Rand O'Malley dreams of superstardom. He hopes to one day sing the blues like a god. Moving to New York City and hiring a new manager are steps to make his dreams a reality. But nothing moves as fast as Rand would like, and everyone has opinions, for example that he should keep certain pieces of himself quiet if he plans on making it in the Big Apple. Like his bisexuality.
Will Sanders is a gifted musician who dazzles Rand with his ability to coax gorgeous notes from an electric guitar one moment and play the piano like a professional the next. He's a geek, but Rand isn't concerned about Will's pressed exterior clashing with his tattoos. His focus is music. Yet there's something about Will that makes Rand think there's much more to the quiet college student than he lets on. As Rand's dreams begin to materialize, he's forced to reconsider his priorities and find his own kind of truth. One that might include Will.
©2016 Lane Hayes (P)2016 Dreamspinner Press
I love this series (Benny's story comes out later this month). In virtual newcomer Seth, Lane and Dreamspinner Press have found a narrator who not only voices a multitude of US accents really well (I loved George) but also has a pretty good singing voice. I have to admit I thought Rand was a little full of himself at the start, but quiet, shy and modest Will won my heart pretty much straight away, and when I discovered the double standards his parents were quite prepared to accept in themselves but no-one else, I was really rooting for the pair of them AND for Spiral. Leah and Terry?? Well, the less said about them the better as far as I'm concerned. An awesome audio book presentation, and I hope Lane asks Seth to narrate Benny's story when the time comes.
"There's lots to relish in this story..."
There’s lots to relish about this story. I particularly like single POV narrative, so that was a plus. Rand comes across as a strong character who knows his mind and can stand up for himself and what he wants for his band. For much of the time he oozes confidence and takes control of situations. I like that he is bi and that after he falls for Will he is not seduced or tempted by the viperous Leah.
Will’s character is interesting. He’s an adorably shy geek and a highly talented musician. He’s also a sexy cross-dressing virgin who becomes the bold Billie. When he wears the make-up, wig, fishnet stockings, and high heels he’s transformed, becoming more outgoing and confident. I love how Rand and Will embrace and celebrate this cross-dressing side of his character. In fact, I would have liked this aspect of the story to have been explored more fully. Did Will decide to use the clothes and make-up as a prop to become someone else or was it a reflection of his true self?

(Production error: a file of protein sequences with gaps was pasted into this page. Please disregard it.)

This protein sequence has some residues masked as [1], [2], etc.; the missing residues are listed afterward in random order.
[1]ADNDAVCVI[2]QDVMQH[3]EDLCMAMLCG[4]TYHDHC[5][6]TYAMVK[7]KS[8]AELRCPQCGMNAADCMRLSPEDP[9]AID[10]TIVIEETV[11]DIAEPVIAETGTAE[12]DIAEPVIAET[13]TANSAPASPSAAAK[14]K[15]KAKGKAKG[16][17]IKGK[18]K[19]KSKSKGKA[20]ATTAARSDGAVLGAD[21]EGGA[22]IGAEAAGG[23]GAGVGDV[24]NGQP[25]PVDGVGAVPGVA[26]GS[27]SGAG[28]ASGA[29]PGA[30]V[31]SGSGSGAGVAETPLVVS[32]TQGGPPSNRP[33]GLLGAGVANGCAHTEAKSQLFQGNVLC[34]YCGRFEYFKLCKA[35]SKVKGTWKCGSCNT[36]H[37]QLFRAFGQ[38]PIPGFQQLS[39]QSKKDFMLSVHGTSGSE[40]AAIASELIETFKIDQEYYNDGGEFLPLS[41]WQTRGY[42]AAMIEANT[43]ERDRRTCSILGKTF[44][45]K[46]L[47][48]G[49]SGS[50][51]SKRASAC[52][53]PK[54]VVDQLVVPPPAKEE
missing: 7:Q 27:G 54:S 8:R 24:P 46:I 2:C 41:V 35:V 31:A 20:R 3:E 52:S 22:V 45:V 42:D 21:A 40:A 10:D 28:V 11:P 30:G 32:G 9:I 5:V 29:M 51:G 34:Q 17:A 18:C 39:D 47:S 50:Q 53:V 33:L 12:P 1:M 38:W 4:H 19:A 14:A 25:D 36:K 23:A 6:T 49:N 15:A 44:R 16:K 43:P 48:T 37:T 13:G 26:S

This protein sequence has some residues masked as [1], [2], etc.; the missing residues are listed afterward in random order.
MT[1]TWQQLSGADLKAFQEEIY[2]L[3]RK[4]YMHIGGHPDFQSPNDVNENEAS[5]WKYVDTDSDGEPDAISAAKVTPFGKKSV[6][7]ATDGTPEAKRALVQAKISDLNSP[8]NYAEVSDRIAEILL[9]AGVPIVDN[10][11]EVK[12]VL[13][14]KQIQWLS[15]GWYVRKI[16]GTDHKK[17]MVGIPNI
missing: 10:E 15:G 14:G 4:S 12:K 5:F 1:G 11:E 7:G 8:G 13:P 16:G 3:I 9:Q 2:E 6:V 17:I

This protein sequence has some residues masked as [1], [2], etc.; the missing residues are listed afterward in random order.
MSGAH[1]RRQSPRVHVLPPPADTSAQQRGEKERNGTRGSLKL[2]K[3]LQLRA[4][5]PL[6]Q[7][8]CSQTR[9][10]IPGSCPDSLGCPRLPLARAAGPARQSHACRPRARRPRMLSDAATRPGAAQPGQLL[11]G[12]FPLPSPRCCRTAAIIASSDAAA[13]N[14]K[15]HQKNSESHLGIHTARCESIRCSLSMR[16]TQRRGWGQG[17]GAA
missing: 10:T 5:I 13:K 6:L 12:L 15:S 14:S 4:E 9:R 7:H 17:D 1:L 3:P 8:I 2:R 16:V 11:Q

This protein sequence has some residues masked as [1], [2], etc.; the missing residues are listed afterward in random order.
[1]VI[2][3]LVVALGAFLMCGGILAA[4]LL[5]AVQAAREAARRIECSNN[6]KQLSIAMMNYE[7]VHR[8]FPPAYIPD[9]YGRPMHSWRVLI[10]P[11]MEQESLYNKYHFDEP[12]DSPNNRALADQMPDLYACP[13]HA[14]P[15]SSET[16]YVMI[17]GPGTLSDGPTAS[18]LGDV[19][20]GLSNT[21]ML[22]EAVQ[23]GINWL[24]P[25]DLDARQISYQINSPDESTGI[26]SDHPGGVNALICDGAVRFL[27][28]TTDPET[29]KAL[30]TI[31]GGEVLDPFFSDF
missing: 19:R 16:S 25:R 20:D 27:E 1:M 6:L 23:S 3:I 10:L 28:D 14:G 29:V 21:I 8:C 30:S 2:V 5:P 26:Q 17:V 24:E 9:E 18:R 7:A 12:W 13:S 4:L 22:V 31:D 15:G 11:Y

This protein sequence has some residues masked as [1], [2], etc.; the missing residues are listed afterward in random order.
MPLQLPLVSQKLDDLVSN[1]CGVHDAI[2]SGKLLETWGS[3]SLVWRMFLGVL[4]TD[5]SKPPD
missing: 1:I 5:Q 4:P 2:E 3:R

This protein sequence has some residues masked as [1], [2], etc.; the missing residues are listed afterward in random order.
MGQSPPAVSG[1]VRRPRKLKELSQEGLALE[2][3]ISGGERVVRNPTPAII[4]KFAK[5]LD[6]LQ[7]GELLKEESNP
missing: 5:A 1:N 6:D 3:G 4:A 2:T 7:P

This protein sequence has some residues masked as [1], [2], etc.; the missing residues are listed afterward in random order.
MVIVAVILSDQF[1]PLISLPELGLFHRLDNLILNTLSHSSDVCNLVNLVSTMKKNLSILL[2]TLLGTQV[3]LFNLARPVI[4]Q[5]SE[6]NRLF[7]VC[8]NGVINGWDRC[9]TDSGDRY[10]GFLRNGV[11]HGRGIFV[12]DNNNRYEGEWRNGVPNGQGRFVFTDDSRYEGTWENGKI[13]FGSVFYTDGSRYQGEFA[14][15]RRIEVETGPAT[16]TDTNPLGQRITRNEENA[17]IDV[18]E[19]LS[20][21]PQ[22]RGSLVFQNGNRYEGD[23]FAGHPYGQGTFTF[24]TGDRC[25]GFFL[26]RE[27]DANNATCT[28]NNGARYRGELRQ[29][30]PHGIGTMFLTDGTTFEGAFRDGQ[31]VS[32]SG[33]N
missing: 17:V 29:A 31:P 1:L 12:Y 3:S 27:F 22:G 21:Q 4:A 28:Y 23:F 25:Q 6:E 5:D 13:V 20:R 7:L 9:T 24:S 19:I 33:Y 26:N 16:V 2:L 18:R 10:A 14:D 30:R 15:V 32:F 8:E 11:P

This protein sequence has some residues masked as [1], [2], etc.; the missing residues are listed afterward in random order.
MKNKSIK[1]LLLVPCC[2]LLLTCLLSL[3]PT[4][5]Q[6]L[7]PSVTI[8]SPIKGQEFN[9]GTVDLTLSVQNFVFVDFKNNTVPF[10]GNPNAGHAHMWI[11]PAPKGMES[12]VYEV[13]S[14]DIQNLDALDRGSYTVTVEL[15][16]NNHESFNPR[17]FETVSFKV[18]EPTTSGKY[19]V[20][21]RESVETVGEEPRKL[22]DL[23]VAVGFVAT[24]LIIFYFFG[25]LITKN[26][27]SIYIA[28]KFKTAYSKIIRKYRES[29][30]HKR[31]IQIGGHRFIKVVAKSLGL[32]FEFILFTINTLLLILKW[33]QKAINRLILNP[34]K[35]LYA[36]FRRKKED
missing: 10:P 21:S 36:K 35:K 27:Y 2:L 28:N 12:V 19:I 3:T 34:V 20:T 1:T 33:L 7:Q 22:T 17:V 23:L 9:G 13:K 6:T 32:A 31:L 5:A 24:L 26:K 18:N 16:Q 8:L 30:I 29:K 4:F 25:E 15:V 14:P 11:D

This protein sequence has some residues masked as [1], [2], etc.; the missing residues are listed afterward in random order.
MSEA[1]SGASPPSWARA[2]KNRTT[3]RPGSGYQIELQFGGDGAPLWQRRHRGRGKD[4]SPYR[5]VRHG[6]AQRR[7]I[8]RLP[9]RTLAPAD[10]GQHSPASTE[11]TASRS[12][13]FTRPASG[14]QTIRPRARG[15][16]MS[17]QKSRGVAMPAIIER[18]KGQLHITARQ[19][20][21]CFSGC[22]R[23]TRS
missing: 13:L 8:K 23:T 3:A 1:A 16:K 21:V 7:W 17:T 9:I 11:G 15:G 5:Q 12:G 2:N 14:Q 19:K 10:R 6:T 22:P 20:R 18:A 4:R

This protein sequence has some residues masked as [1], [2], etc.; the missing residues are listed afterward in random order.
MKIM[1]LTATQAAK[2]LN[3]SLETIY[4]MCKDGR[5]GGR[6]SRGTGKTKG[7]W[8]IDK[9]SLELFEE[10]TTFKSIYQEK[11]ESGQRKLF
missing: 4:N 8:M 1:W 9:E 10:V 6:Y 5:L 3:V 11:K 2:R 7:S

‘Love is like a bagel’
“It’s a never ending circle. No two are exactly alike, and best of all they come in many flavors.”
Although both guys are sort of in the closet at the start, their friends and band members soon realize something is going on between them. But for most of the story they have to keep their relationship a secret. I enjoyed the chemistry between Rand and Will, how they spoke to each other, and their explorations into a relationship neither of them had experienced before. There’s lots of banter and fun times for them. I loved how Rand cares and looks out for Will, as well as the sizzling sex scenes.
I was happy with the resolution and ending of the story, although I would have liked more book time spent on the events that were raced through in the epilogue when everything was hunky dory.
There are several aspects of the story I didn’t particularly care for. I couldn’t get my head around the massive student loan Will had racked up and this was a major point of the book. It was all tied into the idea of being ‘bribed’ into going back in the closet and returning home after he’d finished his schooling. I wanted him to stand up to his cliched wicked parents and I grew more frustrated with this ongoing issue. Why not tell them ‘no’ and make his own way in the world with his caring and loving new boyfriend? I didn’t want him to give up his happiness with Rand in New York. Will’s parents and the so-called family friend were hypocrites and their main role in the story was to add conflict and angst.
And Leah and Terry’s only purpose seemed to be to add conflict and ramp up the angst for both Rand and Will. I found Leah especially infuriating. But then she was meant to be. Rand should have told her to take a hike sooner rather than later. All the time I kept telling myself she’d get her comeuppance. I’m still not entirely clear on her motives. What did she want— a famous rock star husband, the money he could potentially earn in the future, or just a route to PR stardom?